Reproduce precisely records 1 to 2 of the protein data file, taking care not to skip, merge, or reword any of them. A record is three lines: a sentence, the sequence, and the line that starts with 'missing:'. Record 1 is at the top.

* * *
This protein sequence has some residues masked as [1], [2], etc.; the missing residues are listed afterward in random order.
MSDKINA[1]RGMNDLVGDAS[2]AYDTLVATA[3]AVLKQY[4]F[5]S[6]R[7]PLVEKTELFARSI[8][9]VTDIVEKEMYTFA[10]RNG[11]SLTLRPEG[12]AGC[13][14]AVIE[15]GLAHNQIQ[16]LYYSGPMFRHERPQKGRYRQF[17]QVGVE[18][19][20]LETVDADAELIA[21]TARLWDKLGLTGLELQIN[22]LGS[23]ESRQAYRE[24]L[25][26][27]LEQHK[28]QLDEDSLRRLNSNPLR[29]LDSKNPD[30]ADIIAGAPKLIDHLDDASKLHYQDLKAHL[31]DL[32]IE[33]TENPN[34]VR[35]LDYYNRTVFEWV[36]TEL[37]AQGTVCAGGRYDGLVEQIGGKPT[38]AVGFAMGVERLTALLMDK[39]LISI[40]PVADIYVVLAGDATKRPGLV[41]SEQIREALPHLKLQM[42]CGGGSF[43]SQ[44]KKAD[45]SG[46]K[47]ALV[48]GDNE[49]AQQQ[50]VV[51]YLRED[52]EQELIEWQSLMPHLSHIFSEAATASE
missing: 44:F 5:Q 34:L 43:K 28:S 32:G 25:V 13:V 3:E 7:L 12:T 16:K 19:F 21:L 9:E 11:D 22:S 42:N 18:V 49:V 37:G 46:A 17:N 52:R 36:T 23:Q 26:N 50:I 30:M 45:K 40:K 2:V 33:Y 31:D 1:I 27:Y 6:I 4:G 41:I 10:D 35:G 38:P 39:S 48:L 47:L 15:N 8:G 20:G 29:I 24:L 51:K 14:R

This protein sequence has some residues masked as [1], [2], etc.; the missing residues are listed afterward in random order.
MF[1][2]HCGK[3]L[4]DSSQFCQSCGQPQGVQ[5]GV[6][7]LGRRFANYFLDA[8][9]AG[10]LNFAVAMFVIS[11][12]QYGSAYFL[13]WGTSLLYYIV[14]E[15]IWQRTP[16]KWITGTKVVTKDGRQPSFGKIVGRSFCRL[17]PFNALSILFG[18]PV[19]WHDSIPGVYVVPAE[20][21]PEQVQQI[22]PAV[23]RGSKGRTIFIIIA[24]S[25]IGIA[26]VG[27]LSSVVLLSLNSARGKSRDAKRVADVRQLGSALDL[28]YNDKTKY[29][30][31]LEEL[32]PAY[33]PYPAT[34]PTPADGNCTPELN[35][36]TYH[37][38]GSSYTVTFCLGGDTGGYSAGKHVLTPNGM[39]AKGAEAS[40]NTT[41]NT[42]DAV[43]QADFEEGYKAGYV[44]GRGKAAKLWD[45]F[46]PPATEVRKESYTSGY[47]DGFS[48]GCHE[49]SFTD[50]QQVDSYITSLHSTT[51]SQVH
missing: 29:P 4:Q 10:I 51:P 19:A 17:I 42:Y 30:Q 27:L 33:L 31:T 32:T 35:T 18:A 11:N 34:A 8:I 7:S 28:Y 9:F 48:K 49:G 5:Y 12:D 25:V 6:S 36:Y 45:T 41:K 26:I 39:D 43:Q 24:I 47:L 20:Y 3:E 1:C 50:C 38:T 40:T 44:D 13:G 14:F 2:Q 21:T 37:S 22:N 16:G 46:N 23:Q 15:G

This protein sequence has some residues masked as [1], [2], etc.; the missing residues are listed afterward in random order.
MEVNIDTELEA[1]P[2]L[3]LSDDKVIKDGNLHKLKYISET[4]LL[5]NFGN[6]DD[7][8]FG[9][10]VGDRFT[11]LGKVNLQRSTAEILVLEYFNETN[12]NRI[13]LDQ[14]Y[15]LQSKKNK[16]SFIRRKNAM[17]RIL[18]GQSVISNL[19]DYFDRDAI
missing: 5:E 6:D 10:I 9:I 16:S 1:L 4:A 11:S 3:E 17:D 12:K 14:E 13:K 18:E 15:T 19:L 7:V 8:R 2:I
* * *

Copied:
This protein sequence has some residues masked as [1], [2], etc.; the missing residues are listed afterward in random order.
MSDKINA[1]RGMNDLVGDAS[2]AYDTLVATA[3]AVLKQY[4]F[5]S[6]R[7]PLVEKTELFARSI[8][9]VTDIVEKEMYTFA[10]RNG[11]SLTLRPEG[12]AGC[13][14]AVIE[15]GLAHNQIQ[16]LYYSGPMFRHERPQKGRYRQF[17]QVGVE[18][19][20]LETVDADAELIA[21]TARLWDKLGLTGLELQIN[22]LGS[23]ESRQAYRE[24]L[25][26][27]LEQHK[28]QLDEDSLRRLNSNPLR[29]LDSKNPD[30]ADIIAGAPKLIDHLDDASKLHYQDLKAHL[31]DL[32]IE[33]TENPN[34]VR[35]LDYYNRTVFEWV[36]TEL[37]AQGTVCAGGRYDGLVEQIGGKPT[38]AVGFAMGVERLTALLMDK[39]LISI[40]PVADIYVVLAGDATKRPGLV[41]SEQIREALPHLKLQM[42]CGGGSF[43]SQ[44]KKAD[45]SG[46]K[47]ALV[48]GDNE[49]AQQQ[50]VV[51]YLRED[52]EQELIEWQSLMPHLSHIFSEAATASE
missing: 44:F 5:Q 34:L 43:K 28:S 32:G 25:V 13:V 3:E 7:L 12:T 16:K 19:F 21:L 9:E 11:D 22:S 42:N 18:V 49:V 37:G 46:A 17:N 52:R 36:T 23:Q 26:N 50:I 30:M 45:K 40:K 2:V 33:Y 31:D 1:I 27:Y 6:I 4:G 41:I 10:D 35:G 38:P 39:S 48:L 47:L 15:N 8:G 20:G 29:I 24:L 51:K 14:R

This protein sequence has some residues masked as [1], [2], etc.; the missing residues are listed afterward in random order.
MF[1][2]HCGK[3]L[4]DSSQFCQSCGQPQGVQ[5]GV[6][7]LGRRFANYFLDA[8][9]AG[10]LNFAVAMFVIS[11][12]QYGSAYFL[13]WGTSLLYYIV[14]E[15]IWQRTP[16]KWITGTKVVTKDGRQPSFGKIVGRSFCRL[17]PFNALSILFG[18]PV[19]WHDSIPGVYVVPAE[20][21]PEQVQQI[22]PAV[23]RGSKGRTIFIIIA[24]S[25]IGIA[26]VG[27]LSSVVLLSLNSARGKSRDAKRVADVRQLGSALDL[28]YNDKTKY[29][30][31]LEEL[32]PAY[33]PYPAT[34]PTPADGNCTPELN[35][36]TYH[37][38]GSSYTVTFCLGGDTGGYSAGKHVLTPNGM[39]AKGAEAS[40]NTT[41]NT[42]DAV[43]QADFEEGYKAGYV[44]GRGKAAKLWD[45]F[46]PPATEVRKESYTSGY[47]DGFS[48]GCHE[49]SFTD[50]QQVDSYITSLHSTT[51]SQVH
missing: 29:P 4:Q 10:I 51:P 19:A 17:I 42:Y 30:Q 27:L 33:L 31:T 32:T 35:T 18:A 11:N 34:A 8:I 7:S 28:Y 9:F 48:K 49:G 5:Y 12:D 25:V 6:S 36:Y 45:T 41:K 26:I 39:D 43:Q 24:I 47:L 20:Y 3:E 1:C 50:C 38:T 40:T 44:D 13:G 14:F 2:Q 21:T 37:S 22:N 16:G 46:N 23:Q 15:G